Every one of these articles was perfectly legitimate. Cumulatively, though, they would make a very effective ad campaign for the gay marriage cause. You wouldn’t even need the articles: run the headlines over the invariably sunny pictures of invariably happy people that ran with most of these pieces, and you’d have the makings of a life insurance commercial.
A barely there, skinny 19-point margin
But even so, the vast majority of churches in the region limit the role of gays and lesbians. Only one mainline Protestant denomination - the United Church of Christ, which ordained Johnson - marries homosexual couples with the same rite used for heterosexual couples. And the number of churches friendly to gays and lesbians is much lower than the number of Catholic, evangelical or other conservative Christian churches in the region.
So while liberal churches helped change the state, the state now has a far more liberal view of same-sex marriage. Flat-out opposition has come from evangelicals and the state’s Catholic leaders - including San Francisco Archbishop George Niederauer and Oakland Bishop Allen Vigneron. Joint support for a November ballot initiative seeking a constitutional amendment that will codify marriage as between one man and one woman will probably come from them.
In case the language wasn’t clear enough, the bad people “limit,” “flat-out oppose” and aren’t “friendly” to gays. The good churches “help change” the state’s views on same-sex marriage, ordain and marry homosexuals and condone homosexuality. And that bizarre last sentence is conditional and passive why?
There are four paragraphs of narrative before we get to the numbers:As you're trying to have a rational & reasonable conversation about all these difficult & controversial issues, please remember that the tone in the media is patronizing towards folks with more traditional views - and that the tone they set sometimes affects your viewpoint.
Either way, the poll suggests the outcome of the proposed amendment is far from certain. Overall, it was leading 54% to 35% among registered voters.
Yes, you read that right. In the Los Angeles Times newsroom, 19 percentage points constitute slim, narrow, bare majorities. Gosh, I wonder how the story would be played if the opposite results were found. I know, as Barbie says, that math is hard. But this is truly inexcusable and the Times’ cheerleading in support of same-sex marriage is anything but journalism.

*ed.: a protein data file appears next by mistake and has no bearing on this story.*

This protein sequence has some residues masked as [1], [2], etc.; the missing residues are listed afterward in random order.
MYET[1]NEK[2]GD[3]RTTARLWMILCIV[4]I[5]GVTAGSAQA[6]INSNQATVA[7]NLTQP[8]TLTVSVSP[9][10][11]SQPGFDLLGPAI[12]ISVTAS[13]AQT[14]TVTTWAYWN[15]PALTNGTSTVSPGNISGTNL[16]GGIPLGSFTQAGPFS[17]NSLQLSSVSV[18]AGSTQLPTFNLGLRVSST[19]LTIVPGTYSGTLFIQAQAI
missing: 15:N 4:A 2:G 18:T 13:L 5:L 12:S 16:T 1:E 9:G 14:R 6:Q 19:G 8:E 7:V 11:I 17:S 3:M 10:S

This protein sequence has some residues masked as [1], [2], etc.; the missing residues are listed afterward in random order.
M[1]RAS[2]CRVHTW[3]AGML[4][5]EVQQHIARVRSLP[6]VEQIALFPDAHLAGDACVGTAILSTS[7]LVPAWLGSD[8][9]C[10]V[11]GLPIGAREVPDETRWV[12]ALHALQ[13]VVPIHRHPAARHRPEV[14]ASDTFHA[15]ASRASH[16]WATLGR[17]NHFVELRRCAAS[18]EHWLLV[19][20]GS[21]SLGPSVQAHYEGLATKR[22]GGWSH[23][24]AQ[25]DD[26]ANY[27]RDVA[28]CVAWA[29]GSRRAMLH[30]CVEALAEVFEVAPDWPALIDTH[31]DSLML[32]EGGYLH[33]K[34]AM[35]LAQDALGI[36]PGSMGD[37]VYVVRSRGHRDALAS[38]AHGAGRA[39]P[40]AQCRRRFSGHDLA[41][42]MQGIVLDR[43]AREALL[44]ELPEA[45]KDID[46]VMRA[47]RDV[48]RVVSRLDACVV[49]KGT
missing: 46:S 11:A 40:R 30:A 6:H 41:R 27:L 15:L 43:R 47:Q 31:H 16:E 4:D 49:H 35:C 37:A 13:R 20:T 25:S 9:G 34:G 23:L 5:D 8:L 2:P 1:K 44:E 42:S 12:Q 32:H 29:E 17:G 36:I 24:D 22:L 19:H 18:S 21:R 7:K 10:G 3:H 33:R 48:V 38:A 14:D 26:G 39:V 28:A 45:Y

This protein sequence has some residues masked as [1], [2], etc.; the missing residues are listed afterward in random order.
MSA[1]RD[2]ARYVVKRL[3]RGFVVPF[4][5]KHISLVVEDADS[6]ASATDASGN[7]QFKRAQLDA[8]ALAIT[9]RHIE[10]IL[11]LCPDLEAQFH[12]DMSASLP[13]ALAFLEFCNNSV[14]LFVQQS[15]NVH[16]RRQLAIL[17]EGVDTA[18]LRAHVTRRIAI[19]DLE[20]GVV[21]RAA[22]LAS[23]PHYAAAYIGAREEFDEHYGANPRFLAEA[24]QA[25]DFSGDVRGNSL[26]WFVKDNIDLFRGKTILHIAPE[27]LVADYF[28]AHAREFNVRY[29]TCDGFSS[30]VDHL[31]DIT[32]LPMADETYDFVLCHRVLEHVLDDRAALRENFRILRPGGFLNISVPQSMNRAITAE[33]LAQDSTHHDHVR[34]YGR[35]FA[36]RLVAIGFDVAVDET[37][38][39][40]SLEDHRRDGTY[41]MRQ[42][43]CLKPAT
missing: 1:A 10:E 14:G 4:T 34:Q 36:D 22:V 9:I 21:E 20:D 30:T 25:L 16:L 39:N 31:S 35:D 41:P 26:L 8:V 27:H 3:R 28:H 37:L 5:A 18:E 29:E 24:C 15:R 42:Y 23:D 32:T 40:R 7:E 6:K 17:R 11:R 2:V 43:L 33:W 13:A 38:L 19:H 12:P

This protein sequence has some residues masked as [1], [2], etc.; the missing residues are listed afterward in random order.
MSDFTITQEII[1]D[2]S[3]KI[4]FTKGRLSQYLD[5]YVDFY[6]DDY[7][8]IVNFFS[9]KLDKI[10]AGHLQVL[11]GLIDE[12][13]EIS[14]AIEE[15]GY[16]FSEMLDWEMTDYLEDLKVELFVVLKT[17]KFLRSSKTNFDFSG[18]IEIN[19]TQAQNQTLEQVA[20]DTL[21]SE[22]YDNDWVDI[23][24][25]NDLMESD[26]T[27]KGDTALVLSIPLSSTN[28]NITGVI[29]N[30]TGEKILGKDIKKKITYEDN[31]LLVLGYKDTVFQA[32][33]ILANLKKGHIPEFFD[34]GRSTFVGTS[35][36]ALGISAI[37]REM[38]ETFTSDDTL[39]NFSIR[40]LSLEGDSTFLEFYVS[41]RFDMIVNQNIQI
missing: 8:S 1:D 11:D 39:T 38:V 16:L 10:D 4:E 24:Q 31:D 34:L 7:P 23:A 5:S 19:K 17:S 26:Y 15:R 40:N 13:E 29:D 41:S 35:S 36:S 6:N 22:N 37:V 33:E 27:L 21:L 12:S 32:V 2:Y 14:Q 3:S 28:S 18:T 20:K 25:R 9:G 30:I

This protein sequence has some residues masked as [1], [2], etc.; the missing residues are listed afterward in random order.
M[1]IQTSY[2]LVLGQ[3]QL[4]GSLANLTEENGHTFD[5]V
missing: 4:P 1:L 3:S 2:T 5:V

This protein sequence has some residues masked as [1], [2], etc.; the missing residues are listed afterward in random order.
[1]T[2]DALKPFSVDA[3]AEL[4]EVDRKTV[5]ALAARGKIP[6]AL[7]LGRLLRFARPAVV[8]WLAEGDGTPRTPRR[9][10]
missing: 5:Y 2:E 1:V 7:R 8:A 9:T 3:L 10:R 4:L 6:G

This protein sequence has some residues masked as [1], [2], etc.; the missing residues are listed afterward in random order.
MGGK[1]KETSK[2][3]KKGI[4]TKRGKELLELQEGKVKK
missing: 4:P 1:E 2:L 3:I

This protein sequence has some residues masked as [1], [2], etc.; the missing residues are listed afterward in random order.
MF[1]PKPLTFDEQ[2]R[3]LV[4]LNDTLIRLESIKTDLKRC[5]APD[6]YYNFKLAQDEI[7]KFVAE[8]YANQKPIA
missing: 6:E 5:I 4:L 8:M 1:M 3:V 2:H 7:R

Disney's Hollywood Studios is actually getting the attraction that theme park enthusiasts have been itching for ever since "Monsters, Inc." opened back in November of 2001. DHS will be soon be home to an inverted coaster that recreates the Door Hangar sequence from that Pete Docter film.Here's a bare-bones description of the ride:
I think we need to start saving up for WDW tickets. (Wowsa.)
This family-friendly attraction will be housed inside of Soundstage One. Though -- in order to queue up for this ride -- WDW Guests will first have to go around to the backside of this building and then enter through the old Jim Henson Creature Shop.
Here, they'll find an elaborate recreation of the Monsters, Inc. lobby. With Ceilia (You know? Mike Wazowski's one-eyed, snake-haired girlfriend?) working behind the reception desk. Given that this attraction will be set in the post-film world (After monsters have learned that laughter is 10 times more powerful than screams), Monsters, Inc. is holding an open house today. Actually inviting humans in the Monster world to come tour their energy-gathering facility.
Speaking of energy-gathering ... As they make their way through the queue, Disney World visitors will periodically encounter scream / laugh cannisters with funnels sticking up out of them. These Guests will then be encouraged to scream / laugh into these funnels. Which will cause the sides of these cannisters to light up and reveal how much energy was just gathered.
As they make their way up to the attraction's load area, these WDW visitors will learn that this Open House is all Mike Wazowski's idea. That -- along the route that their coaster is supposed to travel through the Door Hangar -- this wiley one-eyed monster has placed even more scream / laugh cannisters. Which will then collect all of the energy that these humans produce as they scream & laugh their way through this attraction.